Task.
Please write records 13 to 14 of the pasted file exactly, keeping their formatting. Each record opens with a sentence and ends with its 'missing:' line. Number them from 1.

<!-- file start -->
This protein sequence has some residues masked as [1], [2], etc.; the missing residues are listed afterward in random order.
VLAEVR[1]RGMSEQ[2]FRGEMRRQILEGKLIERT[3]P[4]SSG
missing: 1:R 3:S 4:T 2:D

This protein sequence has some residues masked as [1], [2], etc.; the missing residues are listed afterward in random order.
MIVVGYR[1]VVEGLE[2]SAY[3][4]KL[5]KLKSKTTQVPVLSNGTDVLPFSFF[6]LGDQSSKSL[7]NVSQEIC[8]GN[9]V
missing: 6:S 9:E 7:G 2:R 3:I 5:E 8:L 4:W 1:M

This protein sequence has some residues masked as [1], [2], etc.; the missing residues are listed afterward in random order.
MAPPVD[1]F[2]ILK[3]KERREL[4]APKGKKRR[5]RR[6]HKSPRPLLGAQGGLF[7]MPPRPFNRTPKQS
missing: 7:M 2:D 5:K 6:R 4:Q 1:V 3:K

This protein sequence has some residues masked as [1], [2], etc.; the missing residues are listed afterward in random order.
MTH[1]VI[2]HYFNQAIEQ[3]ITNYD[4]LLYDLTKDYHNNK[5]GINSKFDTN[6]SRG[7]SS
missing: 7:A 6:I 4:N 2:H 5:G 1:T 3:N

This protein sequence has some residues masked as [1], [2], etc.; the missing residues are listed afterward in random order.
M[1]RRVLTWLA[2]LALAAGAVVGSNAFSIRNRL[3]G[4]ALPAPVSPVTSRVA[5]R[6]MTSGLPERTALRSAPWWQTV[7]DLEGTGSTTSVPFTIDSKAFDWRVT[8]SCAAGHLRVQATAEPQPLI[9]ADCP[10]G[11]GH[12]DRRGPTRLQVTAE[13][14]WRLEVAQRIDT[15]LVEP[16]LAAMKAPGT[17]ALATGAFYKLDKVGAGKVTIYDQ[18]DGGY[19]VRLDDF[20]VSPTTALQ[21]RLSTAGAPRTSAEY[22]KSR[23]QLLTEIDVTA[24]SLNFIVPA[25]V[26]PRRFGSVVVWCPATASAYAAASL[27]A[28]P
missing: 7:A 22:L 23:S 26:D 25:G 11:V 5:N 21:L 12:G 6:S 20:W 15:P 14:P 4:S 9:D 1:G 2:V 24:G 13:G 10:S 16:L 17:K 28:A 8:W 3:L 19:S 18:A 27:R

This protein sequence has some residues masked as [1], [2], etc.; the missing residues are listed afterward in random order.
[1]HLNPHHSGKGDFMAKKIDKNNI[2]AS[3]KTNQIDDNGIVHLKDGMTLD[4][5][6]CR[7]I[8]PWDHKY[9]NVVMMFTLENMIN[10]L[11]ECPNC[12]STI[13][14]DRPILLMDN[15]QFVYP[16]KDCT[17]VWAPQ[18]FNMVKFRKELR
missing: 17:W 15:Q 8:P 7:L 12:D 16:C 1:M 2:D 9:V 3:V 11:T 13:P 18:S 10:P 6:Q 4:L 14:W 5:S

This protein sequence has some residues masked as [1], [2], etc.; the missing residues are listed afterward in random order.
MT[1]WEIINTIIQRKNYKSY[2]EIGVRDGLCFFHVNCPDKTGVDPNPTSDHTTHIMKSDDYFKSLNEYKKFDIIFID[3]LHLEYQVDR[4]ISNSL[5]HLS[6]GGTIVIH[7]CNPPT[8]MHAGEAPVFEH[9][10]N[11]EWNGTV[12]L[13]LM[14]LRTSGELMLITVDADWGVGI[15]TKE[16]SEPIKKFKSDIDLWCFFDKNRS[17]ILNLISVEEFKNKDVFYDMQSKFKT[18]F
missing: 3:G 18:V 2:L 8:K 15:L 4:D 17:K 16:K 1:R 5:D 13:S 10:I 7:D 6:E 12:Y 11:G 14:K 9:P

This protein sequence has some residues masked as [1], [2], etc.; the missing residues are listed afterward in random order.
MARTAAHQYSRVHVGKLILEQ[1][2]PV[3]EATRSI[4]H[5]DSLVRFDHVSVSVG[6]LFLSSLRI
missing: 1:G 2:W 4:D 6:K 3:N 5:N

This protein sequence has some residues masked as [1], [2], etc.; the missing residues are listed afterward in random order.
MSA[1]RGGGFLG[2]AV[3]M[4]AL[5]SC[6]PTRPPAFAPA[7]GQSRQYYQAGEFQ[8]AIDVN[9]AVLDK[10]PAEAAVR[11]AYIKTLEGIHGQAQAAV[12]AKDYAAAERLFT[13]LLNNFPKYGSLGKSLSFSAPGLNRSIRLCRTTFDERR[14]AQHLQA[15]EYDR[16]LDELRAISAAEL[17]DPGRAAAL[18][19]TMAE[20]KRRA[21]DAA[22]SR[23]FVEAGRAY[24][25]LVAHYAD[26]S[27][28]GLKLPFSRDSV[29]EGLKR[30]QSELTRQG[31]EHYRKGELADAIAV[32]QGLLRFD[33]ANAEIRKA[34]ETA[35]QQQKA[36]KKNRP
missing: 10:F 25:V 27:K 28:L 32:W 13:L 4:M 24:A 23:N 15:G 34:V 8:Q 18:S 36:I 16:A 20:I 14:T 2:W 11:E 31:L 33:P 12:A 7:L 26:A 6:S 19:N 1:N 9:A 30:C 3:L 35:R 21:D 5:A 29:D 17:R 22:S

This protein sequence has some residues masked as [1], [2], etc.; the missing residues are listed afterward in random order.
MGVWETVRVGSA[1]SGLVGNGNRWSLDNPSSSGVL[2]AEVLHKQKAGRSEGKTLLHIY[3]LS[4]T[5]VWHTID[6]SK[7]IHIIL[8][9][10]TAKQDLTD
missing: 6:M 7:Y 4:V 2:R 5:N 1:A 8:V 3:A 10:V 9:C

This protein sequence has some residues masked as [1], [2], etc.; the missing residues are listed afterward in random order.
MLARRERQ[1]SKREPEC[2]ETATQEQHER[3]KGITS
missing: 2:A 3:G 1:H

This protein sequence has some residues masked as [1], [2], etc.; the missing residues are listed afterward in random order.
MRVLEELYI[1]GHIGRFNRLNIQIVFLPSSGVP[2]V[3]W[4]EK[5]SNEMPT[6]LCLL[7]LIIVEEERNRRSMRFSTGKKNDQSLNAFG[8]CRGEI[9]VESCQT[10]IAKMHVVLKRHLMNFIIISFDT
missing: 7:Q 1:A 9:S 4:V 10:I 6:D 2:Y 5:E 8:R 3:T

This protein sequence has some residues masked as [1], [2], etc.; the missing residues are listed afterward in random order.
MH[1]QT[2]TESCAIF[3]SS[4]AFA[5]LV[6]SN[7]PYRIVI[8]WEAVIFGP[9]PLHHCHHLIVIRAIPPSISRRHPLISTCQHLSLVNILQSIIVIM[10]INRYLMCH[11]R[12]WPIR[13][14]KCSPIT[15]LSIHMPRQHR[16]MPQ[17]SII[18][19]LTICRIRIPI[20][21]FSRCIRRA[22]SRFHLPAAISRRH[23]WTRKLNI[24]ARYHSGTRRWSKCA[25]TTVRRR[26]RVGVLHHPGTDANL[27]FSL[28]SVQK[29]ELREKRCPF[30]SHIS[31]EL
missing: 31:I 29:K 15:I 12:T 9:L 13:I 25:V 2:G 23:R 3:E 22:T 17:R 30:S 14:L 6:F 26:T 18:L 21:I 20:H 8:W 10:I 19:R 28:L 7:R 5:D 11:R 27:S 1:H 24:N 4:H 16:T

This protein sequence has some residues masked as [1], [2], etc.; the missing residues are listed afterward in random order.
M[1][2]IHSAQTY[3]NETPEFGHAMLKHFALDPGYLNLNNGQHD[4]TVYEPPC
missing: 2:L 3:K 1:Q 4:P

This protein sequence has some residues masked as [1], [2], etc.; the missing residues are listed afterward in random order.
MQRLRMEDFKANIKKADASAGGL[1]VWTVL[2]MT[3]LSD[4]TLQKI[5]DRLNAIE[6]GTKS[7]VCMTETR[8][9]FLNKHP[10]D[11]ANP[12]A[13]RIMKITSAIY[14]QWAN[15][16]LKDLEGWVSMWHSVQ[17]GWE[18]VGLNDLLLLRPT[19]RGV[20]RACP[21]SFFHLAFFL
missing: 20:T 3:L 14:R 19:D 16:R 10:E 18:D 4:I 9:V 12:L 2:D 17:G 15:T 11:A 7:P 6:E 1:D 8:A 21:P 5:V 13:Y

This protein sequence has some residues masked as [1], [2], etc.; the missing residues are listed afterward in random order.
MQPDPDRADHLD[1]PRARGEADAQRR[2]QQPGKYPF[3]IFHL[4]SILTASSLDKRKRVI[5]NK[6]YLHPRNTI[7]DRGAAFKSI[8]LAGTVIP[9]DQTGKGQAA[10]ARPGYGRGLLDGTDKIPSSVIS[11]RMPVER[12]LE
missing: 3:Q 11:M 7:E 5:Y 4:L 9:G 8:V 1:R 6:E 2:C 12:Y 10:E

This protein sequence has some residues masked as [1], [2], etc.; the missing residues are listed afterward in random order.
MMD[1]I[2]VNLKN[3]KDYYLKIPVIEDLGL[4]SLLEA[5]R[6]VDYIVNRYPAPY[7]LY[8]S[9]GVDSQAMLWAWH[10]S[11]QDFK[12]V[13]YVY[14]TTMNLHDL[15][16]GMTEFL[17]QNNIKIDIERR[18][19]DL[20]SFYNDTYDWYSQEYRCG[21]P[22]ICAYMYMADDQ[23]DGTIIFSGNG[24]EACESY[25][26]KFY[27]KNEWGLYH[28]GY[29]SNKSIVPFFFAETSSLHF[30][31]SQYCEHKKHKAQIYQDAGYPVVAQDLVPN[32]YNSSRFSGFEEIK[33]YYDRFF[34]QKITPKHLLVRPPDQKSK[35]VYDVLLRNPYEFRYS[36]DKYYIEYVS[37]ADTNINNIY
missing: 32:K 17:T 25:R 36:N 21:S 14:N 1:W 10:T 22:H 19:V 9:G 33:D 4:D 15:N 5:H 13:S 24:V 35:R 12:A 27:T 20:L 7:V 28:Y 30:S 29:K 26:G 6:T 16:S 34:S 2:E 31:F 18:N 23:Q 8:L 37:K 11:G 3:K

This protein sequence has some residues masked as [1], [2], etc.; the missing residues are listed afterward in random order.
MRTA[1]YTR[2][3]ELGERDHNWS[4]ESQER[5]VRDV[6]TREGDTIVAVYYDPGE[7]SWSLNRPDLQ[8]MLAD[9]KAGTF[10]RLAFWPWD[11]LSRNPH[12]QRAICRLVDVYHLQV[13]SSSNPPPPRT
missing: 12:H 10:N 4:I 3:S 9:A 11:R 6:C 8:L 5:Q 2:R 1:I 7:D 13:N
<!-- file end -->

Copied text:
This protein sequence has some residues masked as [1], [2], etc.; the missing residues are listed afterward in random order.
MH[1]QT[2]TESCAIF[3]SS[4]AFA[5]LV[6]SN[7]PYRIVI[8]WEAVIFGP[9]PLHHCHHLIVIRAIPPSISRRHPLISTCQHLSLVNILQSIIVIM[10]INRYLMCH[11]R[12]WPIR[13][14]KCSPIT[15]LSIHMPRQHR[16]MPQ[17]SII[18][19]LTICRIRIPI[20][21]FSRCIRRA[22]SRFHLPAAISRRH[23]WTRKLNI[24]ARYHSGTRRWSKCA[25]TTVRRR[26]RVGVLHHPGTDANL[27]FSL[28]SVQK[29]ELREKRCPF[30]SHIS[31]EL
missing: 31:I 29:K 15:I 12:T 9:L 13:I 25:V 2:G 23:R 3:E 22:T 17:R 30:S 14:L 6:F 26:T 18:L 21:I 20:H 8:W 10:I 19:R 28:L 7:R 5:D 11:R 27:S 1:H 24:N 4:H 16:T

This protein sequence has some residues masked as [1], [2], etc.; the missing residues are listed afterward in random order.
M[1][2]IHSAQTY[3]NETPEFGHAMLKHFALDPGYLNLNNGQHD[4]TVYEPPC
missing: 2:L 3:K 1:Q 4:P